Picture the following: You wake up from a fitful night of sleep feeling under the weather. From your sickbed, a voice assistant gathers your symptoms, accesses your patient history and orders a prescription for you. But you want to talk to a human as well, so you initiate a video chat with your physician using your tablet. She has the last year’s worth of physical activity data on hand from your smartwatch and your individual genome profile to curate the best course of treatment.
This is the vision for a digital, personalized, automated future of healthcare — and venture capitalists bet billions on it. Health tech is one of the fastest growing markets that Forrester tracks. It represents over $77 billion in total private investments. In partnership with Venture Scanner, we track over 2,000 companies with innovations ranging from digital medical devices to healthcare robotics to telehealth and other virtual care solutions.
Like many of the emerging technology markets we monitor, advances in health tech are buoyed by the combination of discrete technologies such as AI and IoT. Companies such as CarePredict infuse medical devices with machine-learning capabilities to alleviate the need for manual clinician attention and alert doctors only when intervention is vital. And look no further than Apple’s integration of an electrocardiogram in its newest Apple Watch to see the collision course between health tech and IoT hitting the mainstream.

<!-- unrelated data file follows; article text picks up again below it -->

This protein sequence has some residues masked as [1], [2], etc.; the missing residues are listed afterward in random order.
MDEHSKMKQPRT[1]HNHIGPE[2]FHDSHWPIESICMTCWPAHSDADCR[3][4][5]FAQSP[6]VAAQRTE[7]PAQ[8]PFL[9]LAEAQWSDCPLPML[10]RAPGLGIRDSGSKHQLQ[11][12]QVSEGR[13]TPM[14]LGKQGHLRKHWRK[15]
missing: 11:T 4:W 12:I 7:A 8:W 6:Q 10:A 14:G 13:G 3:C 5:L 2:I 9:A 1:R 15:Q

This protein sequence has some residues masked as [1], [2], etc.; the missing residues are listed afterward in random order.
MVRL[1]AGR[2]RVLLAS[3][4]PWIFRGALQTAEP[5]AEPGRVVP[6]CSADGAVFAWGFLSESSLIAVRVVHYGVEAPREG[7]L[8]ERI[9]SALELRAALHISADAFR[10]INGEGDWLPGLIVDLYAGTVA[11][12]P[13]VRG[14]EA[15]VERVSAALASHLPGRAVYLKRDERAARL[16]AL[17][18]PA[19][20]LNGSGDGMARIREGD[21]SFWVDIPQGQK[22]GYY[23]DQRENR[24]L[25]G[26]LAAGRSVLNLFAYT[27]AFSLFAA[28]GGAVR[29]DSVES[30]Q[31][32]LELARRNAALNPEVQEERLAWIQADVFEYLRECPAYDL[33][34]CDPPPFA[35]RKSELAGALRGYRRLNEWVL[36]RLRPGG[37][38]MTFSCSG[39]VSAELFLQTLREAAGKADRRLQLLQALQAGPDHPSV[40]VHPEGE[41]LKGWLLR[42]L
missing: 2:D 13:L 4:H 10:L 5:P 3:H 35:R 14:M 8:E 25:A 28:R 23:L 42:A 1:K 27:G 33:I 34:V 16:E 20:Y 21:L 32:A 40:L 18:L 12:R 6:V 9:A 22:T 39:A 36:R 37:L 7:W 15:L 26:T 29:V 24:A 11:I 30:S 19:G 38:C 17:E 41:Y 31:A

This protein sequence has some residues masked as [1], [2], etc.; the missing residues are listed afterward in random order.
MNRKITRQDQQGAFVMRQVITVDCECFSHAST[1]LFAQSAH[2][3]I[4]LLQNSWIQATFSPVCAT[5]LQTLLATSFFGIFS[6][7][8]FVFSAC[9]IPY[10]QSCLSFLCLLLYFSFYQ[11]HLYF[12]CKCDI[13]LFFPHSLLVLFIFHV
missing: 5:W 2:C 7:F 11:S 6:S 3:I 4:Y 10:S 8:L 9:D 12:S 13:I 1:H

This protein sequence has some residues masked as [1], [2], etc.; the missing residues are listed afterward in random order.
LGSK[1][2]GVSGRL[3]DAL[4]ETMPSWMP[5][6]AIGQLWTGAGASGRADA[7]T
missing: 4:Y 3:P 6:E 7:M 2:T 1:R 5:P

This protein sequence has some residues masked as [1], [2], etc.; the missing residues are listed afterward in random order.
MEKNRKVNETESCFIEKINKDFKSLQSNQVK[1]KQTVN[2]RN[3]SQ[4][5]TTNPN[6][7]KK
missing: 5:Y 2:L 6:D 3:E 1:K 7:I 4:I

Forrester clients can check out our Tech Tide™ on virtual care to see the relative maturity of the technologies that make up this space. We’ll also publish new research later this year with our colleague Arielle Trzcinski highlighting virtual-care startups that are pushing healthcare into the digital age.
If you need to keep a pulse on startup activity in emerging technology markets, Forrester can help. Start by searching for our New Tech research on Forrester.com, and if you want to go deeper, ask your account manager to learn about our startup scouting service.
[This post was coauthored by my colleague, Christian Austin]